Research Worker and Historian (1859-1955)
Edwin Grey was born in 1859 in the Bowling Alley district and lived all his life in Harpenden. As a boy he was a member of the choir at the mission room of St John’s, Southdown. His association with Rothamsted Experimental Station began at the age of 13, when choirmaster Mr Willis invited him to sort grasses at Rothamsted, where he was Field Superintendent. After leaving the British School Edwin joined “The Lab” aged 15, and his career with Rothamsted spanned a remarkable 67 years. During this time, he held various positions, including sorting grasses, supervising Rothamsted field workers, including P.O.W’s during WWI, taking meteorological records, until eventually succeeding his mentor Mr Willis, in becoming Farm Superintendent. He officially retired from this position in 1940, but continued working at Rothamsted on a part-time basis until advancing years forced him to finally leave.
Edwin and the staff of Rothamsted
Over the years Edwin gave a number of lectures to Rothamsted staff, in which he included reminiscences about the institute’s founder Sir John Lawes, whom he had known from a young age. At his 50th jubilee with “The Lab” Edwin published Personal Reminiscences of Rothamsted Experimental Station 1872-1922, which included tales and anecdotes of the laboratories, staff and experimental fields (available to read online within Rothamsted Archive catalogue). Just prior to this he can be seen in a group photo of Rothamsted staff in 1919, outside the Russell Building, and in another staff photo taken at the same place during Rothamsted’s centenary year in 1943, Edwin can be seen on Sir E.J. Russell’s left. The photo also demonstrates wartime use of ground for growing vegetables.
Married life and social activities
The marriage of Edwin Grey and Adelaide Price of Harpenden, daughter of plumber John Price, took place in October 1888. The couple lived firstly in Holly Cottage, Upper Cravell’s Road, where they had a daughter Francis Edith in 1890. Their front sitting room was used by the owners, Harpenden Golf Club, as their official club room, and Mrs Grey provided teas for the members and their friends. The Greys subsequently moved to one of the cottages which adjoined The Laboratory, at West Common, where they had a second child, Harold in 1892, and Edwin’s mother Phyllis also lived with them.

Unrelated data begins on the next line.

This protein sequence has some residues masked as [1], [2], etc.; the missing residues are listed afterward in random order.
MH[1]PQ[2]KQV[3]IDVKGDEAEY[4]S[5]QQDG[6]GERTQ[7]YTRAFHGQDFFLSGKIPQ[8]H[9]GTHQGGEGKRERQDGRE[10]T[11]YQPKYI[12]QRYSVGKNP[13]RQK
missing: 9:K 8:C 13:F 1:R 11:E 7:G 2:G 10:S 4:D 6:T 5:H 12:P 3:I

Edwin was involved in many local activities including belonging to the Church of England Temperance Society of which Sir J.B. Lawes was President; he participated in local entertainments and Church social events and assisted the Secretary of Harpenden Horticultural Society in his duties. He was also Secretary of Rothamsted Allotment Club from 1891- 1923, when he had to resign due to ill health. During his various lectures he would recount tales of the Club, including its annual dinner where “Squire Lawes” would carve the “joint” of salt beef weighing around 90lb, which he had donated. At an exhibition of Bygone Harpenden held in the hut of the headquarters of Harpenden Scouts in 1924, Edwin was photographed with an old boneshaker bicycle he used to hire out for a fee.
Encouraged by Rothamsted Director Sir E.J. Russell to write about the life of the agricultural labourer in 1860s-70s, Edwin published his second book, Cottage Life in a Hertfordshire Village, in December 1934. The book is descriptive of life in the cottage homes in Harpenden as he knew it when a boy, and was favourably reviewed in national and local journals. He also collected sketches and photographs of “Old Harpenden” which he annotated to show more detail of community life and used in his talks. A collection of 12 of these are shown below.
Activities in later years
After his wife Adelaide died in 1935, Edwin retained his cottage adjoining The Laboratory for a further 10 years, and then went to live with his daughter, now Mrs F.E. Bath, in Luton Road.
Demonstrating his mental agility, in his 87th year Edwin composed two variations of a poem – Harpenden Common in Days of Peace, Long Ago and Harpenden Common in Time of War. He subsequently co- authored with Lady Carbery the book Hertfordshire Heritage: ourselves and our words, which was published in 1948.
Such was their high esteem for Edwin that members of Rothamsted Staff Union held a tea party at Red Gables to celebrate his 90th birthday in 1949, where they also presented him with gifts.
In a letter written in his 91st year, Edwin apologises for not being able to attend a Film Lecture, citing his advancing years, but mentions his annotated sketches of Old Harpenden which he used in his “little talks”, and remembers to include his subscription fee of 2/6 to the “Society” for 1950!
Edwin Grey died in January 1955 in his 95th year at his daughter’s home in Luton Road.